Which is better under multiple indexes? This problem is very common. For specific problems, comparing the selectivity of the predicate corresponding to the key on each index, sometimes depending on the type of predicate and the order in which it is used on the index. The general principle is that when the first key of an index corresponds to a predicate with an operator of "=" in the predicate, and the predicate is very selective, even close to unique, then this index is definitely the best of. For example, in the above example, if the COLCARD of C1 is close to the number of records in T1, then the index using C1 as the first key will be optimal. Db2 also considers stability when selecting indexes. For example, for the same selective predicate, one operator is "=" and the other is ">". Relatively speaking, the former is more stable. When the input parameters change, the performance is relatively more consistent. Of course, some situations, such as data skew, require special consideration.
When do you need to avoid sorting? I have encountered a lot of sorting situations, because there are too many places to sort in Db2, such as the DINSTINCT, ORDER BY, and GROUP BY keywords added in SQL, as well as those needed in the table connection process, such as Merge Scan Join and so on. Sorting is not bad in all cases. A very simple example is to access data through a primary key index, but the column to be sorted is not in the index key. In this case, even if this column is added to the index key, the effect is very small, because after Db2 scans through the primary key, the number of records returned can only be at most one, and there is no need to sort at all. The situation where sorting really needs to be avoided is when the set to be handled is very large and expensive. An example I encountered before is the connection of two very large tables. After the join is completed, DISTINCT needs to be done to form a huge sort. In the end, after checking the join conditions, I put DISTINCT down on each table, and then created the appropriate index, thus finally avoiding sorting.
What are the important points to pay attention to in Nested Loop Join? Nested loop join is one of table join methods in Db2. Its principle is also very simple, which is to scan a table to obtain all the records that meet the conditions, and then access the second table according to the join conditions for each record, so that after scanning the second table multiple times, the records that meet the conditions on the two tables are finally merged together. The most critical part is the number of records that meet the conditions in the first table and the access method of the second table. Generally speaking, if the number of records in the first table that meet the conditions is large, and the access method of the second table is not good, such as a full-table query, you must pay attention. But rarely seeing this situation in the access path graph, because Db2 has calculated through statistical data and found that this situation is very costly, so choosing other table connection methods. Often our most common situation is that the number of records in the first table that meets the condition is very small, and the access method of the second table is a full table scan. At this time, please pay attention, because in some cases Db2 may incorrectly estimate the number of records in the first table that meets the conditions. The most common reasons are missing statistics, and the predicate type is difficult to estimate selectivity. So in this case, you need to split the query and run it in the actual environment to see what the number of records in the first table actually meets the conditions. If there is a big difference from the Db2 estimate, you must find out the reason before thinking a better solution. By the way, Db2 provides a good function to collect the actual cardinality. It’s very useful to determine such estimation problems.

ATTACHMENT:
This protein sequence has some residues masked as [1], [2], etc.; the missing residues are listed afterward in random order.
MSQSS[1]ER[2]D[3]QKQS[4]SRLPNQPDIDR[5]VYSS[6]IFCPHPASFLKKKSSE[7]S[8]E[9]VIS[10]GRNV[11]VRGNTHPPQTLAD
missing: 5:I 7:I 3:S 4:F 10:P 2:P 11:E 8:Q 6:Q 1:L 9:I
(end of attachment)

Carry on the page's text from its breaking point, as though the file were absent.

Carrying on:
This sharing has come to an end. Believing you have a preliminary understanding of how Db2 handles SQL statements, Db2 optimizer and cost model analysis. More and richer use cases will be provided for your reference in the future.